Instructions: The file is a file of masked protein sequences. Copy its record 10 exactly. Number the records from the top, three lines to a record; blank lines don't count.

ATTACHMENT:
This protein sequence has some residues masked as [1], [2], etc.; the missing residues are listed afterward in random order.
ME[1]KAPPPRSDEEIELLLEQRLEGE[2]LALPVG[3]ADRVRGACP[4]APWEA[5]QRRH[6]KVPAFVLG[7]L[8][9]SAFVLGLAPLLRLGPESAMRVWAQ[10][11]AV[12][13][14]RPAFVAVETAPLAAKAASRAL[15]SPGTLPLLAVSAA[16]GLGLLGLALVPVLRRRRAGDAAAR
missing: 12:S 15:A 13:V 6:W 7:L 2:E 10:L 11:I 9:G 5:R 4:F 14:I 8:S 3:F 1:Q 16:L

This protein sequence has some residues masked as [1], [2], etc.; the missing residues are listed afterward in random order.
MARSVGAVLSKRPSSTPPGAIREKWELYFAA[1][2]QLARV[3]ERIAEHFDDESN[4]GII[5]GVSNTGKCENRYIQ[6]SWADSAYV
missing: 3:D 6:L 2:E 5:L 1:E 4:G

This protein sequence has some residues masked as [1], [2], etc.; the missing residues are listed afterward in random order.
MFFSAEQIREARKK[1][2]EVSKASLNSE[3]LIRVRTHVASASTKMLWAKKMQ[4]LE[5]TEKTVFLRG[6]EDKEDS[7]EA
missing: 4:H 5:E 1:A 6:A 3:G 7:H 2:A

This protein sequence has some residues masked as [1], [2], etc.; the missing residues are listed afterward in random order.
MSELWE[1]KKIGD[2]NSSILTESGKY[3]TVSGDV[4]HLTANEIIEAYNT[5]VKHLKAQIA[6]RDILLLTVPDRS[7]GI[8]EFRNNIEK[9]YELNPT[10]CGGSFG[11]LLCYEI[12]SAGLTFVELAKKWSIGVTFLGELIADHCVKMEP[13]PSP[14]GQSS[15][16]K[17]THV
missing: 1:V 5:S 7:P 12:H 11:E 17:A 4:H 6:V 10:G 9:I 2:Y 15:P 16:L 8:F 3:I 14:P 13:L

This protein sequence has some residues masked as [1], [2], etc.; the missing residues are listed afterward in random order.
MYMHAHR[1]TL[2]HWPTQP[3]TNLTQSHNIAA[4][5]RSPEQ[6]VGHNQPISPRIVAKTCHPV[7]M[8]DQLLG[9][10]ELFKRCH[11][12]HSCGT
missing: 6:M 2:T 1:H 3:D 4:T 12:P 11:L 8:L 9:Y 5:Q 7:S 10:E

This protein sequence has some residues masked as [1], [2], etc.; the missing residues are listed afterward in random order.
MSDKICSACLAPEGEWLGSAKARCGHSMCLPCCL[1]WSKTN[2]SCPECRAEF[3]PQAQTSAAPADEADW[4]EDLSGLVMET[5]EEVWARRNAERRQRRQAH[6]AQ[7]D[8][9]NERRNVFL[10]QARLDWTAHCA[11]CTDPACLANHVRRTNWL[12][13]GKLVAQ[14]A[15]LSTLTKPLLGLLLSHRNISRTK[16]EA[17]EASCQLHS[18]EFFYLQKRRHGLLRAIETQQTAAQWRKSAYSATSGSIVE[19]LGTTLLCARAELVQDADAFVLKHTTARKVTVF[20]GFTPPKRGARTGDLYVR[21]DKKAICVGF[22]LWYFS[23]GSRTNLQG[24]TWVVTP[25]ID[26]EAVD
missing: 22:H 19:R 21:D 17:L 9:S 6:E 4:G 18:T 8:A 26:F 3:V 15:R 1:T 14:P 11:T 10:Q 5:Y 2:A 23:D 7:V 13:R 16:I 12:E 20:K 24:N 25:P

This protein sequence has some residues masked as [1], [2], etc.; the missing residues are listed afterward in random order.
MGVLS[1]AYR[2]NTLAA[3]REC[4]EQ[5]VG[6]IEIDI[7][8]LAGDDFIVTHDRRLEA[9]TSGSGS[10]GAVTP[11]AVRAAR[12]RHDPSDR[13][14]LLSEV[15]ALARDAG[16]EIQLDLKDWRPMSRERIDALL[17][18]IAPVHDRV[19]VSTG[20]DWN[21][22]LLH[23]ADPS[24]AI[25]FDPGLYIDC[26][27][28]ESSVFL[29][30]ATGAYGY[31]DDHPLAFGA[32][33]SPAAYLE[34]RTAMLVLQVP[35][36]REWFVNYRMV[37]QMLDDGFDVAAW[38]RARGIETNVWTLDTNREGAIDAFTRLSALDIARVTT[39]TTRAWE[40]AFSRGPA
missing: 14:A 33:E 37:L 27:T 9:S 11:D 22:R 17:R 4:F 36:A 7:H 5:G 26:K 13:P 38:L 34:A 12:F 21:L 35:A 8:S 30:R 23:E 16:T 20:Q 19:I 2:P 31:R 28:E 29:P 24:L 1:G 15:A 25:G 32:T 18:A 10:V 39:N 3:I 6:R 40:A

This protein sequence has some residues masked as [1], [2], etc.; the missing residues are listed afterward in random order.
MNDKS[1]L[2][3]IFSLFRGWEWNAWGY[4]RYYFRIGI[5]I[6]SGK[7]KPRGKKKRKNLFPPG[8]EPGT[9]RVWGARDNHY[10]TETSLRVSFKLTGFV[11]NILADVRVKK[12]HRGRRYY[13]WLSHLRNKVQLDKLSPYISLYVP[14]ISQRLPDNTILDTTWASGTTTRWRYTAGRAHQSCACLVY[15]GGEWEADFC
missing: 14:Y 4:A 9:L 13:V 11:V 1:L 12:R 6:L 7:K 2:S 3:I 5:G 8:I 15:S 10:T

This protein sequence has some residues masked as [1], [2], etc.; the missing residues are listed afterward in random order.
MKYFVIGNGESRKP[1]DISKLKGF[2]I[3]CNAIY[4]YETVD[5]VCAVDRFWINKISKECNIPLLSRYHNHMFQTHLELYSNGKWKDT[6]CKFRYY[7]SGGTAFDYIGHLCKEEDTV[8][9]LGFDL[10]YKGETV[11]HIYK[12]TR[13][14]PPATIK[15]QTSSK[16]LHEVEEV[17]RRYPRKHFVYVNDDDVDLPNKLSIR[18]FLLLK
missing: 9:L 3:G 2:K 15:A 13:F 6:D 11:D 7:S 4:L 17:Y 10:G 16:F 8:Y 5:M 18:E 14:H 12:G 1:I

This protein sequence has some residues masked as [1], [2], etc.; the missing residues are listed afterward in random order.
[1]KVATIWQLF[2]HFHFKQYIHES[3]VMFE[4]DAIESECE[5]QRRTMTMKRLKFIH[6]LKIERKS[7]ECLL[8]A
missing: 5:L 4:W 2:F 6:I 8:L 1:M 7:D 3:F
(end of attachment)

This protein sequence has some residues masked as [1], [2], etc.; the missing residues are listed afterward in random order.
[1]KVATIWQLF[2]HFHFKQYIHES[3]VMFE[4]DAIESECE[5]QRRTMTMKRLKFIH[6]LKIERKS[7]ECLL[8]A
missing: 5:L 4:W 2:F 6:I 8:L 1:M 7:D 3:F